by: Talal Mashtoub [ ]
The M4A3E8 commonly known as the “Easy Eight” is a faster and up gunned variant of the M4 Sherman produced in the later part of the Second World War from March 1944 to April 1945. The Ford GAA 4-stroke V8 engine and HVSS suspension provided the Easy Eight with better range and mobility compared to its earlier M4 counterparts but what really set the Easy Eight apart was it was fitted with the same 76mm gun used on the M10 tank destroyer. The Easy Eight performed admirably on the battle field in the final months of World War 2 and that success carried over into Korean War where it again served with distinction when called into battle.
The Korean War Easy Eight is Tamiya’s first update to their M4A3E8 Sherman (Kit# 35346) which was released back in 2015. This new kit features the Easy Eight in service during the Korean War, more specifically with the 89th Tank Battalion’s C Company “Rice’s Red Devils”. Though it is not mentioned anywhere aside from a small portion of the backdrop on the box art the kit does include as bonus Tamiya’s GAZ67B field car (Kit# 35021).
Inside the Box
The box art on this kit is stunning and does well to showcase the signature devil motif of this model. The contents of the box include the following:
• 7 green styrene sprues for the M4A3E8 model
• 2 black styrene sprues for the GAZ67B bonus model
• Separately molded upper hull
• Separately molded turret
• 2 clear styrene sprues (1 for each of the models)
• Poly caps
• Brown string for the tow cable
• “Rubber band” tracks
• Decal sheet
• Build instructions booklet
• Color printed booklet with background information and color guides.
All but 3 of the sprues are carried over from the 2015 kit. The changes mainly address the updated engine deck, updated M2 Browning machine gun, and other minor changes. The tracks are updated from the T66 to the T80 type and are made of a material that takes well to plastic cement. The build instructions are printed on a booklet that includes 28 steps for building the M4A3E8 and 7 steps for building the GAZ67B. The GAZ67B sprues definitely show their age when compared to the M4A3E8, the molds are from 1973 and the very heavy mold lines on the parts which lack quite a bit of detail.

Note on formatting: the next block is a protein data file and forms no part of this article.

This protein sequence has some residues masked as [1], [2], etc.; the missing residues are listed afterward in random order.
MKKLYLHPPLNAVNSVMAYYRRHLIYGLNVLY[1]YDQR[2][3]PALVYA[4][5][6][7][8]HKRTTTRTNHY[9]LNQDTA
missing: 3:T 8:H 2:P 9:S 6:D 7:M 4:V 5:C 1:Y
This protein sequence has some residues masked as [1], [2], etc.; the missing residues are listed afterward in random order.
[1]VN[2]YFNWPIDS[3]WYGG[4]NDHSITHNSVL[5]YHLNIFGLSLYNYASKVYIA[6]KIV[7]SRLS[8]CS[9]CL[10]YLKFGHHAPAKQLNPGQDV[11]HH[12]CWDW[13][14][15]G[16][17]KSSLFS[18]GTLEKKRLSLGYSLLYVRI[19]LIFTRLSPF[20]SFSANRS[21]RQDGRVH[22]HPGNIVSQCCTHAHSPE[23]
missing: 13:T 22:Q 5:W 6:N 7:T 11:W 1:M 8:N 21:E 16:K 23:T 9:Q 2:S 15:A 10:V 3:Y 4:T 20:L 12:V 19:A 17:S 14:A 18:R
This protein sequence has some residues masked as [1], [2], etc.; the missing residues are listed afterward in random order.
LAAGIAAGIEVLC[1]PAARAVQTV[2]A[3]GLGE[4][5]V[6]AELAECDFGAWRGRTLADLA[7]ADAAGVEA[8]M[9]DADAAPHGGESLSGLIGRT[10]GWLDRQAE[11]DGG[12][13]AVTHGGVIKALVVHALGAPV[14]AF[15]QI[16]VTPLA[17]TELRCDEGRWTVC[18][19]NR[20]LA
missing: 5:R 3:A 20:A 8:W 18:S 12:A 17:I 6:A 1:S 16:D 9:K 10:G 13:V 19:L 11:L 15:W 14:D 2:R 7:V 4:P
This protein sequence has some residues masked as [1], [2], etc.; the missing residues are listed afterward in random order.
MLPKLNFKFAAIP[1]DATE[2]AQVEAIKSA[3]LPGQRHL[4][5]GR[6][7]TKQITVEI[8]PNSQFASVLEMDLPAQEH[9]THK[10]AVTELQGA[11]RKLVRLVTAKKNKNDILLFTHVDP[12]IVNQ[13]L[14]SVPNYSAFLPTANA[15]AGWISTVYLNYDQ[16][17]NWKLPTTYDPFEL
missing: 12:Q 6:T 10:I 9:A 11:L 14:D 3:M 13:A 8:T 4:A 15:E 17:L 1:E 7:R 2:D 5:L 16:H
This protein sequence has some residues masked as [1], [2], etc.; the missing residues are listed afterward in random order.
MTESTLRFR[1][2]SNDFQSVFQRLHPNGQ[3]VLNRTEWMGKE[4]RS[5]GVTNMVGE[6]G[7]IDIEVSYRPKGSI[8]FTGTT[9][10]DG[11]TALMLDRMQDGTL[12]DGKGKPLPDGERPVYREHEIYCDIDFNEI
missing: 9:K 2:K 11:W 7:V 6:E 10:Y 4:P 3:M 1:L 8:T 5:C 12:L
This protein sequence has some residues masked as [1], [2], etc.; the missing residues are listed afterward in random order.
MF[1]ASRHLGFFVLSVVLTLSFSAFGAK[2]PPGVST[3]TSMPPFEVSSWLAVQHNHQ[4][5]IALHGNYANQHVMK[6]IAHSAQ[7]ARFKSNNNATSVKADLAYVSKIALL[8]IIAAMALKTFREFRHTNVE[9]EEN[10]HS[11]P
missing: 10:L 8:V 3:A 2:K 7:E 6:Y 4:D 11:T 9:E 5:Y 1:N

There is only one decal sheet provided and it is only for markings for the M4A3E8 kit which has 2 options:
• “Rice’s Red Devils” C Company, 89th Tank Battalion, 25th Infantry Division, Han River Basin, 1951
(Devil motif: Olive drab base with a devil’s face painted over a red glacis plate)
• C Company, 70th Heavy Battalion, 1st Cavalry Division, near Chilgok, September 1950.
(Olive drab base with white stars markings)
The kit begins with the assembly of the lower hull which is broken down into several parts. All of the pieces are nicely molded and snap together very well. The differential cover has several small pieces that must be aligned a certain way to create the towing points but the illustrations do a good job of explaining this.
The next set of steps consists of assembling the rear panel of the lower hull. One of the pieces that goes into the rear panel (L40) has some visible ejector pin marks that I ended up cleaning, however I later discovered that it will not be visible at all so you can save some time by avoiding that cleaning. The rest of the steps involve adding a few more parts to the rear panel and then attaching it to the lower hull. In step 6 you attach the idler shafts to the lower hull and they must be oriented in a specific direction. The parts fit together like gears and the illustration shows you how they should be aligned.